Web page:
The last part of our campaign, which will take part over the next 4 weeks, will be about depression in special situations. It will also include stories which may be relevant to many. So stay tuned, its going to get personal!

~ Faten B., Humans of Depression Representative

#LetsTalkD #wordsmatter #BeKind #DontJudge

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Prevention is Better than Cure

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It is common to check the mirror before going out, to make sure we look good. It is common to watch what we eat, to make sure our body remains healthy. But it is not common to take the time, to make sure that our mood is on the right track. Depression, as some describe it, may feel like a well of darkness. It is easier to stay away rather than slipping into it. So why don’t we all watch out for depression and try to prevent it? Is that possible?

Yes, we can always try. To prevent depression is to take care of ourselves holistically, not just our exterior.

Taking care of our bodies by eating healthy and exercising could positively affect our mood, as we learned in our last blog. Getting enough sleep is one of the important basic steps to many illnesses prevention not just depression. We can also take care of our mood by keeping our loved ones close. Finding our passions to serve as an ‘outlet’ to our stress and being thankful for what we have may also protect us from depression. We could always try avoiding blaming ourselves and focusing on having a positive attitude. It is also beneficial to have a balanced routine, to fill our time with meaningful activities whether it is work, social engagement, or fun. Getting counselling if we feel overwhelmed during times of grief, stress or low mood is another depression prevention tool.

It may seem tedious, taking care of our mood, but it is an essential step to ensure our mental well being. It may be hard at first, but making it a habit will lead to an easier sustainable good mood.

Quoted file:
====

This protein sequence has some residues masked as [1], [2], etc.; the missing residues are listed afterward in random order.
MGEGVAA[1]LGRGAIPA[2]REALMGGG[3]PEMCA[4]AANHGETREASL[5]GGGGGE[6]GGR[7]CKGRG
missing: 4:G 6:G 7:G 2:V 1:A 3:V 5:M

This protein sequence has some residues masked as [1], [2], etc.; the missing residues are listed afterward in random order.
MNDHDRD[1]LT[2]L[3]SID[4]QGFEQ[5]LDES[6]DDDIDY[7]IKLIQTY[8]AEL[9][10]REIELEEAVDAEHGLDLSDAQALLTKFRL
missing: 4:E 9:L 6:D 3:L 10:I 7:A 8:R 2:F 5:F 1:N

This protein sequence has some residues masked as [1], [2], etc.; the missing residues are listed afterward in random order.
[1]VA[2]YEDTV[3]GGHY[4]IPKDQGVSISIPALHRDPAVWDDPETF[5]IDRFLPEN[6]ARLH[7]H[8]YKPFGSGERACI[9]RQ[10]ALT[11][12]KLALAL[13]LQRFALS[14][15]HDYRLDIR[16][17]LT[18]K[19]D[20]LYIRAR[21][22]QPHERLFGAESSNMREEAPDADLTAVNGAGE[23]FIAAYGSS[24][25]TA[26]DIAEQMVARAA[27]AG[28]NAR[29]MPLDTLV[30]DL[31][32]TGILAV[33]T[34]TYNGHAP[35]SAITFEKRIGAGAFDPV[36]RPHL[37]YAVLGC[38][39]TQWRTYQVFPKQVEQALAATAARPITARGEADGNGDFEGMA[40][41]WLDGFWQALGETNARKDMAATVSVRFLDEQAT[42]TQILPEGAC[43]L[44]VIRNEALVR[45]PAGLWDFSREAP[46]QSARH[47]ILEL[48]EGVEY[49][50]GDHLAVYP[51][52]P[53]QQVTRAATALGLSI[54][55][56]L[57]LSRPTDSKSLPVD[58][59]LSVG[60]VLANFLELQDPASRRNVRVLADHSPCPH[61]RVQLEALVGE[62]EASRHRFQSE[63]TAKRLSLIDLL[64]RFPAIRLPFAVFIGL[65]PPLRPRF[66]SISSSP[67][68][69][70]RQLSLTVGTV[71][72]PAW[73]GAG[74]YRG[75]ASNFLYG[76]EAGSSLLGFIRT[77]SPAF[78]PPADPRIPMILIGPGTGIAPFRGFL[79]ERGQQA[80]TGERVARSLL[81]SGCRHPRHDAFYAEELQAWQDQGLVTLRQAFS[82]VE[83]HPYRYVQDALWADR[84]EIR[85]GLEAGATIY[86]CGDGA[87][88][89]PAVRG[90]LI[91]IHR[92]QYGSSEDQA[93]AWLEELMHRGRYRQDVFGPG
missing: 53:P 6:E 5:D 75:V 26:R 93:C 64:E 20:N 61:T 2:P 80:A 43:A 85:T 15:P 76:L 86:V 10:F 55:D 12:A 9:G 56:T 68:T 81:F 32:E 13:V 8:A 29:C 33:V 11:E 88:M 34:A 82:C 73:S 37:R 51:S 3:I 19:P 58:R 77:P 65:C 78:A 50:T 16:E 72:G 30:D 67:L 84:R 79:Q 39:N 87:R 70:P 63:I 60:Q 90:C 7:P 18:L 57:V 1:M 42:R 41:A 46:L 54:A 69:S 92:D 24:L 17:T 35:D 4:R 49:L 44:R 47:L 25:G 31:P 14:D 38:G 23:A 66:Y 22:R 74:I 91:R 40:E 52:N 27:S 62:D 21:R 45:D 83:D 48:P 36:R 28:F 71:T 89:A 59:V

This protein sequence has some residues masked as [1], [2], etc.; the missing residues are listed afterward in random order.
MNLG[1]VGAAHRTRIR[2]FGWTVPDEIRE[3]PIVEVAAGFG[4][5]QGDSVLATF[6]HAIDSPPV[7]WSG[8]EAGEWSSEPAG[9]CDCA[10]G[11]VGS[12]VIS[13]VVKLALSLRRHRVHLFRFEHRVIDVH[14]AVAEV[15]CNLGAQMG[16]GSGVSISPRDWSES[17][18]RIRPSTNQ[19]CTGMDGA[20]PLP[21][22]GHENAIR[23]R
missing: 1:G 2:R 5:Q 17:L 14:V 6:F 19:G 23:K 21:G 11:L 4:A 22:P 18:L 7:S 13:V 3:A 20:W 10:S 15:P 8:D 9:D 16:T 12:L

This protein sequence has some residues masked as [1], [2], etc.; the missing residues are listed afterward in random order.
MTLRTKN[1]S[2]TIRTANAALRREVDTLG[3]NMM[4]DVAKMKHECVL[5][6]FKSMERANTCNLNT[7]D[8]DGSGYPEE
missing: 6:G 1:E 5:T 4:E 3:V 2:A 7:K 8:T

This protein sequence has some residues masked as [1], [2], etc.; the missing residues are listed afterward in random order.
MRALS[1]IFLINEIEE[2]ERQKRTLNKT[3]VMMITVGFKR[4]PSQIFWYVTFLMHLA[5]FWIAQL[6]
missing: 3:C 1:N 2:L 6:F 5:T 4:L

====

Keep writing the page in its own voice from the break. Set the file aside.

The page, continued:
Depression is a serious illness, which we should not take lightly. It is not just being sad or lonely; it is a complex illness involving symptoms that affect our general physical and social well being, not only mental. Thus, it is imperative to learn about and be aware of depression because by reading more about it and educating ourselves, we make it easier to prevent and recognize.

Taking care of YOURSELF is important, we all owe it to ourselves!

~ Faten B., Humans of Depression Representative

#LetsTalkD #preventioniswellness #boosturmood

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Food Affects Mood!


Depression can affect ones eating habits and a common sign for depression is changes in appetite and weight. Eating healthy while being a university student can already be hard as it is, as many may not have the time to prepare healthy alternatives. I think everyone can relate, especially during exam season. As you can imagine, bad eating habits tend to intensify depression among individuals already suffering or it can lead to eating disorders such bulimia and anorexia nervosa1.

Some may have a decreased appetite and can lead to irregular eating patterns or others may have an appetite for unhealthy foods and gain weight. How do particular foods affect ones mood you ask? There are certain food items that directly affect the chemicals in your brain (neurotransmitters), eating patterns that affect blood sugar levels, which can both affect your mood levels1. This in turn can create vicious mood cycles and contribute to ones depression symptoms to reach its high.

Here are a few things to know that can help improve mood:

  • Eat regular meals, especially breakfast (having a stable intake of blood sugar levels helps stabilize your mood and can prevent those unhealthy cravings!
  • Carbohydrates (i.e., whole grains, fruits, vegetables), vitamins and minerals help the update of serotonin in the brain, lifting your mood
  • Make sure you have a balanced intake of omega 3 & 6 oil, it also helps with mood
  • Avoid crash dieting or over eating (especially very sugary foods!), it contributes to a vicious mood cycle
  • Be aware of side effects of medications, some may increase or decrease ones appetite
  • Exercise! This is the best way to stay fit and increase serotonin levels

Want more tips on healthy eating? Check out our colleagues at

~Joti, Humans of Depression Representative